When it comes to kitchen backsplashes, people tend to fall into two camps: subway tile devotees and everyone else.
After all, it’s hard to argue with fans of the ubiquitous 3×6 tiles that line New York City subway stops: it’s a failsafe backsplash. There’s a myriad of reasons for subway tile’s 100-year-plus reign as a tried-and-true kitchen classic. It will never go out of style. It’s budget-friendly. It’s remarkably versatile, a style chameleon that easily fits traditional to modern decor. It’s also easy to clean, which is an important consideration given people’s rising hygiene concerns.
Yet for all of subway tile’s many benefits, some designers are starting to mix up their backsplashes. If you find yourself scouring Instagram and Pinterest for inspiration lately, you may have picked up on a new stone trend in the kitchen design world: slab backsplashes. Carrying the slab of a countertop up the walls brings a clean look into the kitchen while also adding major drama.
It’s modern. It’s timeless. It’s also beautiful.
In terms of slab materials, natural stone is having a renaissance at the moment, especially varieties with major veining and unexpected hues like Calacatta, Violeta, and Arabescato. But subtler stones like Carrera, pack a decorative punch, too. Walker Zanger carries a stunning selection of Marble and Quartzite slabs that are popular with designers.
While it’s tempting to assume streamlined slabs are for contemporary aesthetics only, think again. Designers are using them in a variety of settings, from timelessly glam spaces to chic rustic farmhouses. Charleston, S.C.-based designer Tammy Connor recently told us that she likes using full natural stone slabs as backsplash in her traditional Southern kitchens because “it looks like it’s been there forever.”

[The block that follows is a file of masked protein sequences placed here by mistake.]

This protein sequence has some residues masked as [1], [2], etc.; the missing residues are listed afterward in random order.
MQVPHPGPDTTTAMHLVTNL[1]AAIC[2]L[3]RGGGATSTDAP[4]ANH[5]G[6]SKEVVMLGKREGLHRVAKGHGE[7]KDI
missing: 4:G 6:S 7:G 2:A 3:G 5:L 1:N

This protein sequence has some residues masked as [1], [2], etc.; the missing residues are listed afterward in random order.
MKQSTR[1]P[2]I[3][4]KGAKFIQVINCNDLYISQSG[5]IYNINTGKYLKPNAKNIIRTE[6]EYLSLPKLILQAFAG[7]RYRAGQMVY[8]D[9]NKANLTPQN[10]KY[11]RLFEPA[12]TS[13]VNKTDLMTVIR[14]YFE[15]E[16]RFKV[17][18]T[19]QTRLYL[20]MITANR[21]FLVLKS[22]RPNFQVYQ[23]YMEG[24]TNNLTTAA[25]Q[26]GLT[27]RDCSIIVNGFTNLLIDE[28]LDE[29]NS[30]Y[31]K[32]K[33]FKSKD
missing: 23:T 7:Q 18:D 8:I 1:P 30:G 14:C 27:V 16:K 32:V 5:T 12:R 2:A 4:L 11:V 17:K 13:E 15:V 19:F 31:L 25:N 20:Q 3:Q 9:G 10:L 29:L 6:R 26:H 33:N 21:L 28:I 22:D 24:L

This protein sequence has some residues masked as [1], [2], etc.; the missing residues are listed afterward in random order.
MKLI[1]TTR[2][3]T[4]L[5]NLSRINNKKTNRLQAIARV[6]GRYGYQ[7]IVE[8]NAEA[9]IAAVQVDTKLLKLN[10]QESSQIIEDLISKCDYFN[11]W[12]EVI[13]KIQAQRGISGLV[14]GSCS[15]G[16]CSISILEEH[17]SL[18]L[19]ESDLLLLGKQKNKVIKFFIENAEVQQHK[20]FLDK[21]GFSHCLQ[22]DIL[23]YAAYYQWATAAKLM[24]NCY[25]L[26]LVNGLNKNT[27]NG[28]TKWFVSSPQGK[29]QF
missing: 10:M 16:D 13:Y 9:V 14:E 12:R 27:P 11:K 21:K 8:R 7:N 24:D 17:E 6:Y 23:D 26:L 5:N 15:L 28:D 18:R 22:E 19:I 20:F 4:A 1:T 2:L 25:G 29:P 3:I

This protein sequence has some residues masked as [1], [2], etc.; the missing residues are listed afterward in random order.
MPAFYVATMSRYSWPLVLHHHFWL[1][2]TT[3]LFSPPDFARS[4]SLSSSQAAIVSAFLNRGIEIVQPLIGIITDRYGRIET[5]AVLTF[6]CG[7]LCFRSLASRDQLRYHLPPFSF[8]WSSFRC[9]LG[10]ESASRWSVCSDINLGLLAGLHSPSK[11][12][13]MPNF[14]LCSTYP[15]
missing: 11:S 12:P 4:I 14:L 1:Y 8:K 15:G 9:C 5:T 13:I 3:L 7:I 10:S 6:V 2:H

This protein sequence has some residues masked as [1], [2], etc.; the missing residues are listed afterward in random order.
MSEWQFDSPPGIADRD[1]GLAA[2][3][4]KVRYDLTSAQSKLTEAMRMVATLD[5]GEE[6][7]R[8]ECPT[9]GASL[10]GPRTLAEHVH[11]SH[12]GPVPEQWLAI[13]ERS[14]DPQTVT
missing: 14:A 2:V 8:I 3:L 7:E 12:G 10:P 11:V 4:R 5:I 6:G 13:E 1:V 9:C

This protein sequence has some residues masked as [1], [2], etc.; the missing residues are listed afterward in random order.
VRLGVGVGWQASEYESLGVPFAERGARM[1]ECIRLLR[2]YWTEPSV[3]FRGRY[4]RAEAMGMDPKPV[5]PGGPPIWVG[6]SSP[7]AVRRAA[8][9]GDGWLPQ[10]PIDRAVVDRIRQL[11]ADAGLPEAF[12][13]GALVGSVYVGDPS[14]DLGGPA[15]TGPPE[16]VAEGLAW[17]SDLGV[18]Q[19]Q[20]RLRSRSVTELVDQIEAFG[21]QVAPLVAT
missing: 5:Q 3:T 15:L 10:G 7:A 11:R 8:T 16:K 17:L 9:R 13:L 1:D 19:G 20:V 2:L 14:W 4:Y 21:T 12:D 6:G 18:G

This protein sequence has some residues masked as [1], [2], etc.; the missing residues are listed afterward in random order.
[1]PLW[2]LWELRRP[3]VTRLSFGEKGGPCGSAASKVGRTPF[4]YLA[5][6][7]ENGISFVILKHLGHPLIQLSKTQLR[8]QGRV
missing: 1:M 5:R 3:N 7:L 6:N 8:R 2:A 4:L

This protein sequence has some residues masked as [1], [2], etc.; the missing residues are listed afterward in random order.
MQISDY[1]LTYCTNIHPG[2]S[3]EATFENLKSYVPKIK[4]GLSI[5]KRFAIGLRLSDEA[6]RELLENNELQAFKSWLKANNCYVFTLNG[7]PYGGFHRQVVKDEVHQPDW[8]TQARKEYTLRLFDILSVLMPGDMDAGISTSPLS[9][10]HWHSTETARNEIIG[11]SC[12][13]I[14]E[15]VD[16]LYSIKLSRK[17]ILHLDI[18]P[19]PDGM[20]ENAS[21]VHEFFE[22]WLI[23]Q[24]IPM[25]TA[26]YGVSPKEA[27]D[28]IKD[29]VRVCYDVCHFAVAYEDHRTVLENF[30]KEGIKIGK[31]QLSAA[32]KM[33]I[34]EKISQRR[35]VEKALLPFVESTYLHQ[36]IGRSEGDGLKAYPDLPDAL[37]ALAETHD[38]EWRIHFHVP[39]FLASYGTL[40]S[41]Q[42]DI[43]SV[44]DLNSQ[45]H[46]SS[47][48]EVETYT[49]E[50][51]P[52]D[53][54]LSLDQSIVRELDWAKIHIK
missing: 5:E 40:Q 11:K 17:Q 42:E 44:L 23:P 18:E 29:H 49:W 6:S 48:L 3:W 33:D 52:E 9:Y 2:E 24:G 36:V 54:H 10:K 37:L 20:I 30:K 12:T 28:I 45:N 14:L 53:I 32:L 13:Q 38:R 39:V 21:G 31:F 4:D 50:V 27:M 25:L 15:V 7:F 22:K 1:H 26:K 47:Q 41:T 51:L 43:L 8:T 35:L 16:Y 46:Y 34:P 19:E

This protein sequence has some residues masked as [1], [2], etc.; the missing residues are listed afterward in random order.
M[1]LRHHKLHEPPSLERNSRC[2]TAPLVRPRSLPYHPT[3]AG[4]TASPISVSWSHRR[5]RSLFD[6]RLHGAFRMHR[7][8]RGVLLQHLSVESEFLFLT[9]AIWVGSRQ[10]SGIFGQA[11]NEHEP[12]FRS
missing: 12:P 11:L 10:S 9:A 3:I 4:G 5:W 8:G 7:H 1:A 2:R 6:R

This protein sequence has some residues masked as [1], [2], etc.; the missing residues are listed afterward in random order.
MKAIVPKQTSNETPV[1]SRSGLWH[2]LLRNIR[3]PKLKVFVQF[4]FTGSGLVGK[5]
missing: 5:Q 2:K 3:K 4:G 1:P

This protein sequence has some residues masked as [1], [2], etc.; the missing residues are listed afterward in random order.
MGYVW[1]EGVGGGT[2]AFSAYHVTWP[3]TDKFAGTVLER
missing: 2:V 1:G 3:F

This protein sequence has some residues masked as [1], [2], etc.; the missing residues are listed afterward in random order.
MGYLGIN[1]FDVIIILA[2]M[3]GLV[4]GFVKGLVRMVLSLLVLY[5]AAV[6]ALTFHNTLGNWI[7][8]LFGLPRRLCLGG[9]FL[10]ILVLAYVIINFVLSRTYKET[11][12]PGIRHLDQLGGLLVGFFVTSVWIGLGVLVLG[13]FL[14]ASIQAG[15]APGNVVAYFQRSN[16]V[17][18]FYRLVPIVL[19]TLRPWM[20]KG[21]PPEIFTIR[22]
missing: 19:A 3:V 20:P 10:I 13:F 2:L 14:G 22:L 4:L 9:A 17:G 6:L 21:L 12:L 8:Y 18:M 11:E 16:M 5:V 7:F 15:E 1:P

Of course, one of the major perks of a slab backsplash is its lack of grout lines. A continuous, seamless slab ensures less dirt or food particles building up on the surface, and in turn, lessening the need for heavy-duty cleaning. That said, you may need to factor in some level of upkeep into the equation depending on the type of stone or material you choose for your backsplash. If you select something porous like marble, for example, you might want to go with a polished stone versus a honed one, which is shinier and less likely to absorb splatters.
If you’re worried about the upkeep of natural stone, porcelain slabs are a genius alternative. Thinner than traditional stone slabs, Walker Zanger’s Secolo porcelain slabs still have the look of marble veining combined with the everyday ease of porcelain.
If you’re worried that adding even more stone surfaces to a project will inflate costs, there are several ways to keep costs down. You can let the slab fade into a ledge or an open shelf. Another option is placing a slab behind your cook-top only.
For those homeowners and designers who want a cleaner, fresher look for their kitchen projects, slabs are a worthy splurge.